Republican Sen. Lindsey Graham from South Carolina. Photo by: Glenn Fawcett / U.S. Department of Defense / CC BY

The Republican-dominated Congress is divided between defense hawks who hope to raise budget caps to increase defense spending, and fiscal conservatives who want to keep caps at 2010 sequestration levels to eliminate the deficit by 2025.

The Overseas Contingency Operations account is a shortcut between the two factions. This “emergency fund,” originally set up for counterterrorism efforts, doesn’t technically count as discretionary funding, and so increasing defense’s budget through OCO could satisfy the defense hawks while keeping the fiscal conservatives at bay.

In recent years, OCO has been a source of emergency aid for the refugee crisis in Syria, the rebuilding of Afghanistan and the transition of operations from the U.S. Department of Defense to the U.S. Department of State in post-conflict states. Now in the spotlight as a source of defense money, OCO stands to contribute even less to aid.

An attitude adjustment

While the suggestion of drawing on OCO for defense drew ire from the Senate when the House proposed it in a budget resolution Wednesday, those initial critics are beginning to come around.

Republican Sen. Lindsey Graham from South Carolina, a strong advocate of increasing defense, was set to introduce an OCO amendment Thursday night, while House Speaker John Boehner told reporters Thursday afternoon that the House will vote in coming days on whether to further increase defense spending through OCO — a move many Republicans saw as “cooking the books” when the House proposed it Wednesday.

“Even though they don’t like the approach, they’ve just realized there’s not very many other good options,” Kate Eltrich, a partner at Sixkiller Consulting, told Devex.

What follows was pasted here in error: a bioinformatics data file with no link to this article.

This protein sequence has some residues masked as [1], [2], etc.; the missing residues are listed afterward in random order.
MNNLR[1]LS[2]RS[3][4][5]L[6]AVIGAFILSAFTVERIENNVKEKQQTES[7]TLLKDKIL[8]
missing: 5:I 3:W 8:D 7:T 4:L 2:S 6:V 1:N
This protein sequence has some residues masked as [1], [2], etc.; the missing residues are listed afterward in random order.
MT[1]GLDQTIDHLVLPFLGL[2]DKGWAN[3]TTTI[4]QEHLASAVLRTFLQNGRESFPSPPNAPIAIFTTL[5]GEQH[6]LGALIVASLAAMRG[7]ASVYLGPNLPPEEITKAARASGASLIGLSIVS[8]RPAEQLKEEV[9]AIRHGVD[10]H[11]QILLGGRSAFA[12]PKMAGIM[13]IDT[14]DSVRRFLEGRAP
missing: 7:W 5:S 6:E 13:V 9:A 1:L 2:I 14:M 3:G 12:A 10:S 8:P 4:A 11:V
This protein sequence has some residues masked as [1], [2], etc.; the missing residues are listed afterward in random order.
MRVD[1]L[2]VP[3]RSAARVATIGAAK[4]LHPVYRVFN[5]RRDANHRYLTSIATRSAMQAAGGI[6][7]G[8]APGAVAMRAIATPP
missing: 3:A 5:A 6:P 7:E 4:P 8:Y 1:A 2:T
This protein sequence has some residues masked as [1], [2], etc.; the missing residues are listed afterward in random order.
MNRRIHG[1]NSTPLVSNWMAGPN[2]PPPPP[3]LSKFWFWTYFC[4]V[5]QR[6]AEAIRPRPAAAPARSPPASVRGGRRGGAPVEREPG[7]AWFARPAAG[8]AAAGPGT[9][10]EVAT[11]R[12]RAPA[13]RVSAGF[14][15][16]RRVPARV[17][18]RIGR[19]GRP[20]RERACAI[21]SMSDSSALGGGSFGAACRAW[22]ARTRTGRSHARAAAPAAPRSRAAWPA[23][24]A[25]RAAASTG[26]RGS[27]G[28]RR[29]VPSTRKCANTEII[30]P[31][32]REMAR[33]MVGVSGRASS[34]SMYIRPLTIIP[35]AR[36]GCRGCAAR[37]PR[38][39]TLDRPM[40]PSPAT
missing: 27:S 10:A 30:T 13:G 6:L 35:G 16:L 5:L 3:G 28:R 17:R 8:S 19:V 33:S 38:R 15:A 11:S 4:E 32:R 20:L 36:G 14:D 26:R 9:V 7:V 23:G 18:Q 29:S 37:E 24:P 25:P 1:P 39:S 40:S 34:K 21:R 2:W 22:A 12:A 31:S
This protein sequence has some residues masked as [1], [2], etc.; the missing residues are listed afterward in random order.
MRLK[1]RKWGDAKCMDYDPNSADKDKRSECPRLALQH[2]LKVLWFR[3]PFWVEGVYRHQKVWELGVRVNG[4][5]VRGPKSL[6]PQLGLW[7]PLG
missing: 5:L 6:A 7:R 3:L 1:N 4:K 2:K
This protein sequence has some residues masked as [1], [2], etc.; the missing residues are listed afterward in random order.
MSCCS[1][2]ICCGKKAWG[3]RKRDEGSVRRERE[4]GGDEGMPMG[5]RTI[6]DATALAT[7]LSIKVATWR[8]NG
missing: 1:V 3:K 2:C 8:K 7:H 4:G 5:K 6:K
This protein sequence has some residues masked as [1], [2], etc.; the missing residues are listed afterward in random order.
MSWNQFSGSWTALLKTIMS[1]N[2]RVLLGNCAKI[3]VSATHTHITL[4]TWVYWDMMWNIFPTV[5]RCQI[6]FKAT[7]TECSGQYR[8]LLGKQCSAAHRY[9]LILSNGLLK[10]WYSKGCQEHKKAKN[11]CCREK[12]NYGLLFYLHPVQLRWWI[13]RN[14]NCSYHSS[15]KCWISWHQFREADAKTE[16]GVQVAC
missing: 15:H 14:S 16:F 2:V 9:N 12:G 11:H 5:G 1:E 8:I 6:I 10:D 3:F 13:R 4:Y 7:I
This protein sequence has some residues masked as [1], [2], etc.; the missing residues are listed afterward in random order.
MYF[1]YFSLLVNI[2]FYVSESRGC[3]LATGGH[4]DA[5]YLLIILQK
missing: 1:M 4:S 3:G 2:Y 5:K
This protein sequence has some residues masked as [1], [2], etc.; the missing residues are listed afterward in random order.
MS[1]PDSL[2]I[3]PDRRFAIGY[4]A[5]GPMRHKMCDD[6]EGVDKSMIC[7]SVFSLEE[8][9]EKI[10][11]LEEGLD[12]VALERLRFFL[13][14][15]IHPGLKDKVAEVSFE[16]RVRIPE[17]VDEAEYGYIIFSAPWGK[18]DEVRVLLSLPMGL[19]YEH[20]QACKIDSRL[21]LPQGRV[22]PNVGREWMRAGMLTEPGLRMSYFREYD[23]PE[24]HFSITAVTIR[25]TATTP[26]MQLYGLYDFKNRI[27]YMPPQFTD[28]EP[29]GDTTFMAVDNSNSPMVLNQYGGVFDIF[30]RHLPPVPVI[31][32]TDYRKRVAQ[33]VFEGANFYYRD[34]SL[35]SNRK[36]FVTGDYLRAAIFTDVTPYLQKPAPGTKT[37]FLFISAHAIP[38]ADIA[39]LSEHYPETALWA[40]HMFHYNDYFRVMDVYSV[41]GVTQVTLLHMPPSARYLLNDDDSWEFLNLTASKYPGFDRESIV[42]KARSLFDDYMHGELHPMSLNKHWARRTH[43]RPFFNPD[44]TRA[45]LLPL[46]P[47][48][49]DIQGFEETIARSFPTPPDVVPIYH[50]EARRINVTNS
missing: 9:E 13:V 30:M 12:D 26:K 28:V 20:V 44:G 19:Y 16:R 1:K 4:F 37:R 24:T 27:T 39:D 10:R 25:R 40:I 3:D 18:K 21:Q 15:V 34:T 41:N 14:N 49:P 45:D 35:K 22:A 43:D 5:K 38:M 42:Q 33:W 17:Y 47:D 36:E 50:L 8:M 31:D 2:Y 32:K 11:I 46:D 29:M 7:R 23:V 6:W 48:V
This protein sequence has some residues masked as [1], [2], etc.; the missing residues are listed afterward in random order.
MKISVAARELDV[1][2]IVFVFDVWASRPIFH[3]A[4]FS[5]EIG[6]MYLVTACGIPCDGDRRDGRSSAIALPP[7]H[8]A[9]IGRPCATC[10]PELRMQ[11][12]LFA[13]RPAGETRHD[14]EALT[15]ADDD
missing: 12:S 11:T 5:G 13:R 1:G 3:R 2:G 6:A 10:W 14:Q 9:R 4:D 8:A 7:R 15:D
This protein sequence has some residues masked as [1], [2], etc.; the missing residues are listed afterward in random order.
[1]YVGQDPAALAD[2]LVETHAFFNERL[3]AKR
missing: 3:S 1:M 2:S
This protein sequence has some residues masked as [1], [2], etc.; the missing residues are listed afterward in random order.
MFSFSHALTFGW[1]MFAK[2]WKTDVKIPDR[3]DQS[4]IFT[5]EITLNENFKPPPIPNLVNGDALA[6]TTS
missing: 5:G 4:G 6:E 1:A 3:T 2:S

While this could mean a more harmonious Republican party and a smoother track for tax reform later this year, aid professionals are watching closely as OCO — used in recent years to supplement foreign aid efforts — shifts hands.

Holding out for more

Those in Congress aren’t the only ones changing their tune about OCO. As OCO began to supplement more aid over the years, aid groups grew concerned that OCO might be targeted for cuts, since it sits outside the normal budget infrastructure. Many groups lobbied in late 2015 to get aid funds moved out of OCO and into the regular budget. To their relief, U.S. President Barack Obama cut OCO by 21 percent in his 2016 request — a widely praised move in the aid community.

But in the face of a Republican-dominated Congress and fewer proponents of foreign aid spending, aid groups are wondering whether OCO might’ve been a good failsafe, given the lack of other options in an aid-hostile Congress.

The House budget resolution increased OCO to $94 billion — the highest since 2013 — over the president’s proposed $58 billion. But where the president allocated about $7 billion to aid-related operations, the House left only $4 billion, the lowest level of State and Foreign Operations OCO spending in history if enacted.

“Now five and six years later, and we could have less money for critical humanitarian needs around the world than we did before the Arab Spring, and before the crises that have developed around Syria and Iraq,” Mark Lotwis, vice president of policy and government relations at InterAction, told Devex. “We just need more help to respond effectively.”

As Congress votes on amendments Friday and next week to increase OCO again, it will be decided whether those boosts will increase foreign aid.

“Someone will likely propose adjustments to the [state and foreign operations] levels next week,” Eltrich said, adding that while there will be ample time to adjust international funding, foreign aid “could go unnoticed.”

How will foreign aid fare in the 2016 U.S. fiscal budget bill? Share your views by leaving a comment below.

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About the author

  • Molly Anders

    Molly Anders is a former U.K. correspondent for Devex. Based in London, she reports on development finance trends with a focus on British and European institutions. She is especially interested in evidence-based development and women’s economic empowerment, as well as innovative financing for the protection of migrants and refugees. Molly is a former Fulbright Scholar and studied Arabic in Syria, Jordan, Egypt and Morocco.